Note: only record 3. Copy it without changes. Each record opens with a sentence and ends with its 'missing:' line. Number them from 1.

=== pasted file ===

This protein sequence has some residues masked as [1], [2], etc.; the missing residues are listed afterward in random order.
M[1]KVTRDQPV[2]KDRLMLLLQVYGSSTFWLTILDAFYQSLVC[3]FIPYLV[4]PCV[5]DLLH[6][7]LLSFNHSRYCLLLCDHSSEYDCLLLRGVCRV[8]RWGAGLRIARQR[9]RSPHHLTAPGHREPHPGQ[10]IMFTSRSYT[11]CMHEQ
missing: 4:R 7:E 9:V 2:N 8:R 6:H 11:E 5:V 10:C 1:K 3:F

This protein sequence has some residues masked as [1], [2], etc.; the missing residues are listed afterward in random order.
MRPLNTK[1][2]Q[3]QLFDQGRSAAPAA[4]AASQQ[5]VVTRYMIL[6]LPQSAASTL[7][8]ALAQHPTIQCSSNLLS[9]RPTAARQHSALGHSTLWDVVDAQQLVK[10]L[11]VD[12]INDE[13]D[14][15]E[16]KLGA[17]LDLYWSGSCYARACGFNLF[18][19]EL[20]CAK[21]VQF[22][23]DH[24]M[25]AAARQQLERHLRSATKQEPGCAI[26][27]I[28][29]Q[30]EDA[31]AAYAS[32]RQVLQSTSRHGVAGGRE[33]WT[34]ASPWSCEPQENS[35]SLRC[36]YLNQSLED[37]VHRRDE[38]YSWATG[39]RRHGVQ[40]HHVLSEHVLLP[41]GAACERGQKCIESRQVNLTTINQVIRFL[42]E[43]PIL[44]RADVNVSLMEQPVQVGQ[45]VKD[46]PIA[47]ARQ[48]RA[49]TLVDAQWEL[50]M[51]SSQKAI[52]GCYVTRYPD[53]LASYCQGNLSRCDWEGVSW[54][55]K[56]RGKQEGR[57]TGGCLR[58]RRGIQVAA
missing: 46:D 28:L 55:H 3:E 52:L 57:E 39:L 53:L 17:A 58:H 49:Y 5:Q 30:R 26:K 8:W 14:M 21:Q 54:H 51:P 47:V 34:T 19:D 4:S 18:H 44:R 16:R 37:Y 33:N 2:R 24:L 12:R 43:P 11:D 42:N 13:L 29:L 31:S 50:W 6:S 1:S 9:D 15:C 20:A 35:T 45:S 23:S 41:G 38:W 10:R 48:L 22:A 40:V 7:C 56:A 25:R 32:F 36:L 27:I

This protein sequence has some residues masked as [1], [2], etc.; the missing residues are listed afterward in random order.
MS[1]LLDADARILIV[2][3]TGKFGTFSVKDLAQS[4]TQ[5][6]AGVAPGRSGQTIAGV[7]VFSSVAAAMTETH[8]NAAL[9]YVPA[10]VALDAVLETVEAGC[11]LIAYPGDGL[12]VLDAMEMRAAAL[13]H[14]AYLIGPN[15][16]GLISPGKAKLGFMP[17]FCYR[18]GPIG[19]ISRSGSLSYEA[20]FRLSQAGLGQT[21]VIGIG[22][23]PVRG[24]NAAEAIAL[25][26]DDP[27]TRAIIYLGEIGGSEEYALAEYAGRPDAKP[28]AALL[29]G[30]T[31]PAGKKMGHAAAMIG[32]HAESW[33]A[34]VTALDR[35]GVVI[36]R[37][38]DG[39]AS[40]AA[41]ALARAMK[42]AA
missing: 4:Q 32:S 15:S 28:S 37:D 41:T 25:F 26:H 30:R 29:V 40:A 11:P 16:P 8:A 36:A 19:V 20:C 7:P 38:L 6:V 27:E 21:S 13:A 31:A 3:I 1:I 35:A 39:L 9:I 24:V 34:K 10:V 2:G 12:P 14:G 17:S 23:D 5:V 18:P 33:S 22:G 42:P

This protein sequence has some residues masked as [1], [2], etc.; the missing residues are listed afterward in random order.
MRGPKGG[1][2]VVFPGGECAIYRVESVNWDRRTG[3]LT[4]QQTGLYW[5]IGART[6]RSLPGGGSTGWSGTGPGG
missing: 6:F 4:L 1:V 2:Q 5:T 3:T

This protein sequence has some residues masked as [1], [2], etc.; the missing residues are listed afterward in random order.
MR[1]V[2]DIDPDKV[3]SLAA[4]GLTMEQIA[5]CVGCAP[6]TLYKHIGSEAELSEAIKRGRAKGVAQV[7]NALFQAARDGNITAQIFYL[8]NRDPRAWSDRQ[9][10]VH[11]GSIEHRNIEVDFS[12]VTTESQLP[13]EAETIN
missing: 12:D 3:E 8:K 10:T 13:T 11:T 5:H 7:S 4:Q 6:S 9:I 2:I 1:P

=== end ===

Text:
This protein sequence has some residues masked as [1], [2], etc.; the missing residues are listed afterward in random order.
MS[1]LLDADARILIV[2][3]TGKFGTFSVKDLAQS[4]TQ[5][6]AGVAPGRSGQTIAGV[7]VFSSVAAAMTETH[8]NAAL[9]YVPA[10]VALDAVLETVEAGC[11]LIAYPGDGL[12]VLDAMEMRAAAL[13]H[14]AYLIGPN[15][16]GLISPGKAKLGFMP[17]FCYR[18]GPIG[19]ISRSGSLSYEA[20]FRLSQAGLGQT[21]VIGIG[22][23]PVRG[24]NAAEAIAL[25][26]DDP[27]TRAIIYLGEIGGSEEYALAEYAGRPDAKP[28]AALL[29]G[30]T[31]PAGKKMGHAAAMIG[32]HAESW[33]A[34]VTALDR[35]GVVI[36]R[37][38]DG[39]AS[40]AA[41]ALARAMK[42]AA
missing: 4:Q 32:S 15:S 28:S 37:D 41:T 25:F 26:H 30:R 29:V 40:A 11:P 16:P 8:A 36:A 19:V 20:C 7:P 38:L 6:V 27:E 21:S 13:A 31:A 3:I 1:I 35:A 39:L 9:I 24:V 34:K 10:V 2:G 12:P 14:G 17:S 23:D 5:V 18:P 33:S 22:G 42:P